Jon Hilsenrath and Michael Derby write in the WSJ: Fed Officials Gain Confidence They Can Raise Rates This Year
Officials are almost certain to leave rates unchanged when they meet July 26-27, according to their public comments and interviews with officials. But the message in their postmeeting policy statement could be that the economy is on a more solid footing than appeared to be the case when they last gathered in June, setting the stage for raising rates if the data hold up in the months ahead.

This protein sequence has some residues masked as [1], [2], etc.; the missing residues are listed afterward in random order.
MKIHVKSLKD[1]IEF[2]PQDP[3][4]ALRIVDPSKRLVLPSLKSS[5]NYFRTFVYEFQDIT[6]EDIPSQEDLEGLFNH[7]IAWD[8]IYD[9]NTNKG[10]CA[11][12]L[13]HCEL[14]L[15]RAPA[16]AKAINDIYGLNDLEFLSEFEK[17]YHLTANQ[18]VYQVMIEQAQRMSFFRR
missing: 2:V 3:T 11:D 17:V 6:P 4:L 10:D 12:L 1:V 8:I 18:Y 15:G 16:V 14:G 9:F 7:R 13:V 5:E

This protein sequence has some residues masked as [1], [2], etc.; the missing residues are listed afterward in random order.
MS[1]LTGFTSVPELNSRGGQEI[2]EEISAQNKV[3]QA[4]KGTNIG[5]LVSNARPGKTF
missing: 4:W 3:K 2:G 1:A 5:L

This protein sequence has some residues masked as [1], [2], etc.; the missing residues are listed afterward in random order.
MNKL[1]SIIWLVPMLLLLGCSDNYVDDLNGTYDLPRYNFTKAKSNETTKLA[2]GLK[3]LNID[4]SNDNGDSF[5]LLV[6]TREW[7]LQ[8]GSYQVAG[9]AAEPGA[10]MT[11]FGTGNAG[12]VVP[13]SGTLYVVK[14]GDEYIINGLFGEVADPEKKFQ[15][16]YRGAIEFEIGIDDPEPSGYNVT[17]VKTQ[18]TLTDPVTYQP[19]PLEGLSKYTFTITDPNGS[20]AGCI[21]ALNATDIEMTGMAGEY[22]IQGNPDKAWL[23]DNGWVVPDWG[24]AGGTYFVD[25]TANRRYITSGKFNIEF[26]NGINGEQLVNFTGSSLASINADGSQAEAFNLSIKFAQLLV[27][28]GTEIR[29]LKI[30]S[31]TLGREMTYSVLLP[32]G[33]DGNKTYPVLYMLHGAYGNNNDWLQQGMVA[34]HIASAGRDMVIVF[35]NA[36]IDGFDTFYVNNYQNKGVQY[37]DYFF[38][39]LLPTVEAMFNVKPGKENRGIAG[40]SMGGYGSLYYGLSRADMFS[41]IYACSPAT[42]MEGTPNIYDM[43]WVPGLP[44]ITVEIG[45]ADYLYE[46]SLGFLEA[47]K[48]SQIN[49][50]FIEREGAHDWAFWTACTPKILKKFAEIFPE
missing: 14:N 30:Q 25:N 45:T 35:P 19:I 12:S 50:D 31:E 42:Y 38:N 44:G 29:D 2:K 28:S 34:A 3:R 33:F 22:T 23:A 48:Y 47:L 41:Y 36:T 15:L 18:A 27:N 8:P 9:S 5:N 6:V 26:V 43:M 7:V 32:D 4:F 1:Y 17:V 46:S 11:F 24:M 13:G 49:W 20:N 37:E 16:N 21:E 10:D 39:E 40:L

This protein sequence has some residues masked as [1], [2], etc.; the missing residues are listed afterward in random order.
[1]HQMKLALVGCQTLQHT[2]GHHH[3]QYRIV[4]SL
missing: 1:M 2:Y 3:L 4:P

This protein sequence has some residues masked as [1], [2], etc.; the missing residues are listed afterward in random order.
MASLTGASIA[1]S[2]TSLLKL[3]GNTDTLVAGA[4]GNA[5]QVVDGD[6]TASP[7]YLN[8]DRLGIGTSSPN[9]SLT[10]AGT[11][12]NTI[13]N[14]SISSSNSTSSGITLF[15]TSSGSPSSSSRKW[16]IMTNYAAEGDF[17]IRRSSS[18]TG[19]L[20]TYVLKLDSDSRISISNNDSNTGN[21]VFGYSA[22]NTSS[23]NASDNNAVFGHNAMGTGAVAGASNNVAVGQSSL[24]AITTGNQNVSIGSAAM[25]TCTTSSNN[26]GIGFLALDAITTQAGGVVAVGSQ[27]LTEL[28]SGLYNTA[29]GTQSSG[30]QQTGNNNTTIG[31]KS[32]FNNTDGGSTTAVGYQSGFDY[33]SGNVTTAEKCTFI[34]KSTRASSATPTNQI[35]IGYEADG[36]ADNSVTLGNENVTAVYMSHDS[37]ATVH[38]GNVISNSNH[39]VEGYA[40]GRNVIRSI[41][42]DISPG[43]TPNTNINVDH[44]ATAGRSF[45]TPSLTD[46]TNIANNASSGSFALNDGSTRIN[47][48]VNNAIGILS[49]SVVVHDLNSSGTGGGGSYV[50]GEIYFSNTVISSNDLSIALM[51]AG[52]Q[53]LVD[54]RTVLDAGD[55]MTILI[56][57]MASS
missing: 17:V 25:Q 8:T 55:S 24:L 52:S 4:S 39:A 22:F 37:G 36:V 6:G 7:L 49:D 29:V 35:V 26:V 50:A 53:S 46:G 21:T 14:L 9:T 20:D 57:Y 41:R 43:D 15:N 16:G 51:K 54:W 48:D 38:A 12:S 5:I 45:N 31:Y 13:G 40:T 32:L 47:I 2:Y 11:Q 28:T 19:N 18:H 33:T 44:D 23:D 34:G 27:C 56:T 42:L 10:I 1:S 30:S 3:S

Meanwhile Tim Duy writes at Bloomberg: Why the Fed Can’t and Shouldn’t Raise Interest Rates
The Fed needs to remember that how they got into this policy stance may offer a lesson for how to get out. Policy makers cut rates to zero and then instituted quantitative easing. Now they should consider selling assets before raising rates. Or, at a minimum, utilizing a mixed strategy of rate hikes and asset sales. The objective of meeting the Fed’s mandate in the context of maintaining financial stability may be unattainable using the interest rate tool and associated forward guidance alone. Unfortunately, the Fed does not appear to be debating the policy mix — at least not in public. They remain focused on interest rates, delaying balance sheet policy to a later date. On the current trajectory, however, that later date may never come.